It's easy to spend ten minutes looking up a citation like that.

You're obviously cutting-n-pasting from webpages. Presumably you have two browser windows or tabs open, one for your message in EvC Forum, the other for the webpage you're cutting-n-pasting from. Go to the address box of the page with the quote, click (it will select the entire URL), hit Ctrl-C, position the cursor at the appropriate place in your message box and click, hit Ctrl-V. Takes 10 seconds at most.

Please. As a courtesy to everyone else, if you cut-n-paste something, provide a link to the webpage it came from.

Edited by Admin, : Minor clarification.


--Percy
EvC Forum Director

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Foxdog
Junior Member (Idle past 3239 days)
Posts: 4
Joined: 02-01-2010


Message 78 of 158 (545657)
02-04-2010 6:16 PM
Reply to: Message 12 by Briterican
01-12-2010 1:33 PM


Re: On the Absence of Fossils
The problem here is that many of you are attempting to spin the definition of a scientific theory. In order for something to be called a theory...it must be observable, testable, and predictable....i.e. Gravity is a theory because its effects meet this criteria.

Testable - Drop something
Observable - That something falls
Predictable - What goes up, must come down.

In practice, Evolution is neither fact, nor theory because it is "Assumed" to be correct prior to any research being conducted.....ie.."Evolution is an irrefutable scientific fact..."Now lets go find some evidence to prove it".

Contrary to the assertions of main stream evolutionists (who also just happen to be atheists by the way), evolution is not testable, nor can it make any predictions. Sure one can assert that evolution is observable through fossil records; but if the records were as clear and unambiguous as many claim then there wouldnt be any disagreement among scientists.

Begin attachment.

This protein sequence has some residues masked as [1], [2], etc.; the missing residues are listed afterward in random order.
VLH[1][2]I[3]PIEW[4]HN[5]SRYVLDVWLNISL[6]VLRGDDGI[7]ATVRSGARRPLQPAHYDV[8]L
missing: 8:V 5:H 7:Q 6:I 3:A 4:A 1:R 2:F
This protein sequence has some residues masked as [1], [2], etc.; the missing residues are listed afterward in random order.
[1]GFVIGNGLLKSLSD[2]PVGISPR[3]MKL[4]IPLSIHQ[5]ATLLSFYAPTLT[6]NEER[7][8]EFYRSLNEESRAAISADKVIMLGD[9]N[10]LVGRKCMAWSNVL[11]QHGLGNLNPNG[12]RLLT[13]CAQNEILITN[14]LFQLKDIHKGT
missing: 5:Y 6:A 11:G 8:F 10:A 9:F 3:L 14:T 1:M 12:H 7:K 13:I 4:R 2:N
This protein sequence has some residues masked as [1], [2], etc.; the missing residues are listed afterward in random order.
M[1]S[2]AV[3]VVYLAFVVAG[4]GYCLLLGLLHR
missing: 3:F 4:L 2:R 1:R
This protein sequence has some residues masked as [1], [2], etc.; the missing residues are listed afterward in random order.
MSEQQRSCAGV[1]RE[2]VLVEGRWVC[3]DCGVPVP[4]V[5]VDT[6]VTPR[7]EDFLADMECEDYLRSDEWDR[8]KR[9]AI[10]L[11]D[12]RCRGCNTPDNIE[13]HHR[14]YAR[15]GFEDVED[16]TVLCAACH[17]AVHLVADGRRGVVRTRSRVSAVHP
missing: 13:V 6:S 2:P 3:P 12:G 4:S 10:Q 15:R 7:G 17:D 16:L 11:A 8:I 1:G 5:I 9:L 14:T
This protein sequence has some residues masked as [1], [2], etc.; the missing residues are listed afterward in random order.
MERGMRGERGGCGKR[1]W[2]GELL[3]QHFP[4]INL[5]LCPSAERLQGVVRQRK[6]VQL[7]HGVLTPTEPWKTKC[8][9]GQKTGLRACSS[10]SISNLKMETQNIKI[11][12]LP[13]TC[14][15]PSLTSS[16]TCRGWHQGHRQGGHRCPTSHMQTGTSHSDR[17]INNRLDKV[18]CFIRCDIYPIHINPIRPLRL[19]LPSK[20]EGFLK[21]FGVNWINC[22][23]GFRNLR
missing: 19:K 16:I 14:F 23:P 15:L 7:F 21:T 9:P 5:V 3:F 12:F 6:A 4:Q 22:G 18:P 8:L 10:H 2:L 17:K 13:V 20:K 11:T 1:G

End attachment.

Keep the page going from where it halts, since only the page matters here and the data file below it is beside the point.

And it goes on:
This message is a reply to:
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Replies to this message:
 Message 79 by Coragyps, posted 02-04-2010 6:33 PM Foxdog has responded
 Message 80 by bluescat48, posted 02-04-2010 7:34 PM Foxdog has responded
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 Message 85 by Percy, posted 02-05-2010 7:26 AM Foxdog has responded

  
Coragyps
Member
Posts: 5377
From: Snyder, Texas, USA
Joined: 11-12-2002


Message 79 of 158 (545660)
02-04-2010 6:33 PM
Reply to: Message 78 by Foxdog
02-04-2010 6:16 PM


Welcome to EvC, Foxdog! You may have a lot of fun here, if you survive the evisceration your first post is about to suffer.
This message is a reply to:
 Message 78 by Foxdog, posted 02-04-2010 6:16 PM Foxdog has responded

Replies to this message:
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bluescat48
Member (Idle past 2264 days)
Posts: 2347
From: United States
Joined: 10-06-2007


Message 80 of 158 (545675)
02-04-2010 7:34 PM
Reply to: Message 78 by Foxdog
02-04-2010 6:16 PM


Re: On the Absence of Fossils
Contrary to the assertions of main stream evolutionists (who also just happen to be atheists by the way), evolution is not testable, nor can it make any predictions. Sure one can assert that evolution is observable through fossil records; but if the records were as clear and unambiguous as many claim then there wouldnt be any disagreement among scientists.

Wow!! 3 PRATTS in the same sentence.

1 Evolution is testable ever hear of genomes, fossils, DNA etc.
2 all evolutionists aren't Atheists many are theists, deists & agnostics.
3 The disagreements aren't over evolution but as to the processes which is healthy for evolution since it keeps scientists searching for evidence.


There is no better love between 2 people than mutual respect for each other WT Young, 2002

Who gave anyone the authority to call me an authority on anything. WT Young, 1969

Since Evolution is only ~90% correct it should be thrown out and replaced by Creation which has even a lower % of correctness. W T Young, 2008